By Jim Mann
Since this piece was published, Jim Mann has been honoured with the Governor General’s Caring Canadian Award for his efforts in raising awareness and reducing stigma around dementia. Learn more about the award here.
I wear a lanyard with the Alzheimer Society’s card that reads: “Please be patient, I have Alzheimer's disease.”
I wear it to engage people. If someone wants to talk to me about Alzheimer's or has a question, ask me. Talk to me. Because, quite frankly, there isn’t enough of that happening around the subject of Alzheimer's and other dementias.
By not talking about it, dementia doesn’t go away. If we don’t ask questions about it, we won’t get answers. And the stigma won’t change. And the stereotype will continue.
Let me give you an example.
We meet for the first time. I introduce myself:
“My name is Jim Mann. I live in Surrey, BC. I am 66 years old; and I have Alzheimer's.”
What do you see? Who do you see? What’s your focus?
Do you zero in on my Alzheimer's as you look at me? Do you immediately think that my cognitive abilities are so limited that I couldn’t possibly have anything meaningful to say? Will you speak to Alice, my wife, right away looking for answers and ignore me? Do you even think I will be able to respond to you?
Some will see me as a fully functioning person to the extent that they will say I don’t have Alzheimer's. In fact, I had one medical professional tell me that after seeing me on a panel, he knew I didn’t have Alzheimer's. How did he know this? He said, “Look at how well you’re dressed.”
See? With this one disease, you get the full-range from people. From being written off as soon as you’re diagnosed to being challenged on the legitimacy of your diagnosis.
I recently heard how one family ignored their dad the minute he was diagnosed with Alzheimer's. The man’s wife and three adult children all talked around him, over him and about him in front of him.
Some may only know a person with dementia in the final stages. They need to be reminded of the early stages of this disease when ‘functioning’ and ‘capable’ are key words.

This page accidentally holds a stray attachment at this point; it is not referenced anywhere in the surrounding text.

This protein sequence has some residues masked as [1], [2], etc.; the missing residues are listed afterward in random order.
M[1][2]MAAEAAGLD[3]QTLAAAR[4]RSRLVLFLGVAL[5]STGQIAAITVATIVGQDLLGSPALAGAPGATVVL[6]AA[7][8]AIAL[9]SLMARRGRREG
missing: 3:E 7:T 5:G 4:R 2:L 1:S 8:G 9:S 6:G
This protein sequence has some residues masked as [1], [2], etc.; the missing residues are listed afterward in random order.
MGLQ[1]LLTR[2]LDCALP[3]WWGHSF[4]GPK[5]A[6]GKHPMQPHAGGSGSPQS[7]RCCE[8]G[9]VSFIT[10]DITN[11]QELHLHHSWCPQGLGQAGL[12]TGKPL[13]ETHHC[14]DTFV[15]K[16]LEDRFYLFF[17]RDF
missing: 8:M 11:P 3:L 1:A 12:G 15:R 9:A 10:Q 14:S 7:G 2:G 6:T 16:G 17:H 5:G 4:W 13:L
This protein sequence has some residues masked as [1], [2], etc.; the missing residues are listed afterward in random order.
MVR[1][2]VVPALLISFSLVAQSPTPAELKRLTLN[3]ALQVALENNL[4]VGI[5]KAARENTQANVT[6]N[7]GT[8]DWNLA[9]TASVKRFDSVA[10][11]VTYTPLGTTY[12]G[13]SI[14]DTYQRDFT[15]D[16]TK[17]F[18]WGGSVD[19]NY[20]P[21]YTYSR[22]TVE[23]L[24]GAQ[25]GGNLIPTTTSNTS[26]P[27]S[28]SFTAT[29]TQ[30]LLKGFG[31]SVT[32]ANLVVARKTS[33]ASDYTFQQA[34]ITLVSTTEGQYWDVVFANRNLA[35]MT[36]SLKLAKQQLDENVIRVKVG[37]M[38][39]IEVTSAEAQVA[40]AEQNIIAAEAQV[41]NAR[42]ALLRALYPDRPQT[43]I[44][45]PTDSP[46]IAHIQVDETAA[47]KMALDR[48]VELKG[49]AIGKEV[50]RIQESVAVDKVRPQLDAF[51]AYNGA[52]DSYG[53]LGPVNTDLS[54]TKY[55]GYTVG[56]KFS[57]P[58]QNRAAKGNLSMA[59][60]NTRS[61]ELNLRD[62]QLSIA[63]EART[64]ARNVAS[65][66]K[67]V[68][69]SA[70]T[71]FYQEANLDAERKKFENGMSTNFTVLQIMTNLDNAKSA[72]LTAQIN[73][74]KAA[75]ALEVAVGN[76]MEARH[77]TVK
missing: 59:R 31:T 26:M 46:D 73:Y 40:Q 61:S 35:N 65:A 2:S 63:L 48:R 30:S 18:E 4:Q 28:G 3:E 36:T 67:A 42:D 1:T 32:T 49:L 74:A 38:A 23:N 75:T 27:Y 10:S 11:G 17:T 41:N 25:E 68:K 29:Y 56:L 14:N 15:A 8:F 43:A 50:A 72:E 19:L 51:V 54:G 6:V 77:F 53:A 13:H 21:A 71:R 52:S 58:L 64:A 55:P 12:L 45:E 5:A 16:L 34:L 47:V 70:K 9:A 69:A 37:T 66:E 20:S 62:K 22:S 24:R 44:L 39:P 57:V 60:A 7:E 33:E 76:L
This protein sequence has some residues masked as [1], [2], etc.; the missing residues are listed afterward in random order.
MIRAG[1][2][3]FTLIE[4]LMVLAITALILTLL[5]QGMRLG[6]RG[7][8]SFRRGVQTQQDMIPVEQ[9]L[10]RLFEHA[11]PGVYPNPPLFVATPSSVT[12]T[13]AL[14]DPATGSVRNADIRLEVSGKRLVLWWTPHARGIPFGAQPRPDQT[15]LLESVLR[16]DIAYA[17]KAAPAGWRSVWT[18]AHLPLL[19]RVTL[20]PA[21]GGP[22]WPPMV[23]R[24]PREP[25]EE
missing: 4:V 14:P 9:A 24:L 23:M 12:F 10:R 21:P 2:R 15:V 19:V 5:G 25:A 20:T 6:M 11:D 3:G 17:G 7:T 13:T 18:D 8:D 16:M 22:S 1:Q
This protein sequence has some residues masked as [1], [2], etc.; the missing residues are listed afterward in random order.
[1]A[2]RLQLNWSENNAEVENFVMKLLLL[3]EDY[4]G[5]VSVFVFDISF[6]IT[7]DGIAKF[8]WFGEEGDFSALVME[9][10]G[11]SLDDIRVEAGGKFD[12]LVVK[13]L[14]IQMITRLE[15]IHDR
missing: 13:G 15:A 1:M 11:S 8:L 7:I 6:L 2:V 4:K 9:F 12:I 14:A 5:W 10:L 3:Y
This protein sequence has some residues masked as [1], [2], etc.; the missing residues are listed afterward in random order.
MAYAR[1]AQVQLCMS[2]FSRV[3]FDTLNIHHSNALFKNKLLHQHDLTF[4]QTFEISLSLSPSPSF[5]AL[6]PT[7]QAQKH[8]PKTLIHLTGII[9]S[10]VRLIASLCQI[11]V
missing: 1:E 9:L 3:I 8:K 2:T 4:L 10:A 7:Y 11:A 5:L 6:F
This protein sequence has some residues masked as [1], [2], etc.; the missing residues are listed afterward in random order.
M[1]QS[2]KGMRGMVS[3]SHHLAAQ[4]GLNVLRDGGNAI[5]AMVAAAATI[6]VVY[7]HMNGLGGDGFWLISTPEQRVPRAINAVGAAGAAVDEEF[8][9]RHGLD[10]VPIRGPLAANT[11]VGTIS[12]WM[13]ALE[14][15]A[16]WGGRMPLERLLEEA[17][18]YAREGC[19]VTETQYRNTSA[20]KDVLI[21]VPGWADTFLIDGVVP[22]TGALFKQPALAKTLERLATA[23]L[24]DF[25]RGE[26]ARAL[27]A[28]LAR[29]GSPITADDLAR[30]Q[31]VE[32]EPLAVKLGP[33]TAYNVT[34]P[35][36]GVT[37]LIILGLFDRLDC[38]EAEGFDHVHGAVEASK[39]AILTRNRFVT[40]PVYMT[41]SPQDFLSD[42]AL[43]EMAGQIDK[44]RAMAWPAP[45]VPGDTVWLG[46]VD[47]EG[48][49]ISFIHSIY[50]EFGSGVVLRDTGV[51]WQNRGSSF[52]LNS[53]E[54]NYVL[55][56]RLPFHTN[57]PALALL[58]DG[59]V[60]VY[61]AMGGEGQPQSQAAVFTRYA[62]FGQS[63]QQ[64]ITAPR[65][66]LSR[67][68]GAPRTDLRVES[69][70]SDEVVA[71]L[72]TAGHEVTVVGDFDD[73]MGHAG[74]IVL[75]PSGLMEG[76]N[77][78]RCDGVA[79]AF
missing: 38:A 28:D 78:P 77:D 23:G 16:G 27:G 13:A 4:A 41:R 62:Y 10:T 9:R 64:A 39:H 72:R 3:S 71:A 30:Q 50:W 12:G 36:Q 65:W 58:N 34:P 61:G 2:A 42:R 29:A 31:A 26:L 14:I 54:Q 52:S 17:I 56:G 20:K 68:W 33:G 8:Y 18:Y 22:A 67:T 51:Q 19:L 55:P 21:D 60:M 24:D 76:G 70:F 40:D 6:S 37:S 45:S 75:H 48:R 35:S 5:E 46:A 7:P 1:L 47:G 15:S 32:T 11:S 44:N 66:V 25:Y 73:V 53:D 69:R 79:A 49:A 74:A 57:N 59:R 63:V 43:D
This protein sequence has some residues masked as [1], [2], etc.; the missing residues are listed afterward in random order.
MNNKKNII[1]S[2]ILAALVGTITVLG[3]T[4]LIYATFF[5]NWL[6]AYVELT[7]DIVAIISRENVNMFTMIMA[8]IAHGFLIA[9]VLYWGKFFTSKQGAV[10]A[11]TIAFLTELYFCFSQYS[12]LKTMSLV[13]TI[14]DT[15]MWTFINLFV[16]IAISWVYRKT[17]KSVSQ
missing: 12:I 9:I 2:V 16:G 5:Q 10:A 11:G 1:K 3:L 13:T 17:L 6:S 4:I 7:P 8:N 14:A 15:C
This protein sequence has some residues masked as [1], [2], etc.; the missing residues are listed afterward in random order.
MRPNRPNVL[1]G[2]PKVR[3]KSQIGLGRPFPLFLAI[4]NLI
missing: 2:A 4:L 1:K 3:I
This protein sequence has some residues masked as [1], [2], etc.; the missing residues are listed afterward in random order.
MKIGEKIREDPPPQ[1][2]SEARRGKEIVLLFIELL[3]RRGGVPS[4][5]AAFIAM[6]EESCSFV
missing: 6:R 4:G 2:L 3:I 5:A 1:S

An acquaintance of mine was told he has Alzheimer's. The day before his diagnosis, he handled the money for his golf group of buddies. The day after, this responsibility was taken away from him.
We can live positively and well after diagnosis. I have a voice – a legitimate voice – through which I can participate in life’s daily routines and in the community.
What do I mean?
I write letters to the editor and they get published. I was a full voting member of the Alzheimer Society of Canada Board of Directors and was a board member at the Alzheimer Society of BC for the full six-year term. I’ve appeared on behalf of the Alzheimer Society before the House of Commons Standing Committee on Finance in Ottawa and the Select Standing Committee on Finance in BC.
Let it be acknowledged that I’m not old and frail. I’m living well with Alzheimer's. And as for communicating – sometimes you can’t shut me up! I’m always ready to talk to an individual or a group.
We’re not all victims. We have a life worth living. It may not be the life we would choose, but it’s still a life.
So you know what? We’re going to make it ours. We’re going to make it worthwhile. We’re going to make our mark in the world and be proud of who and what we are.
Life doesn't end when Alzheimer's begins. Learn how to be there for those who are #StillHere ►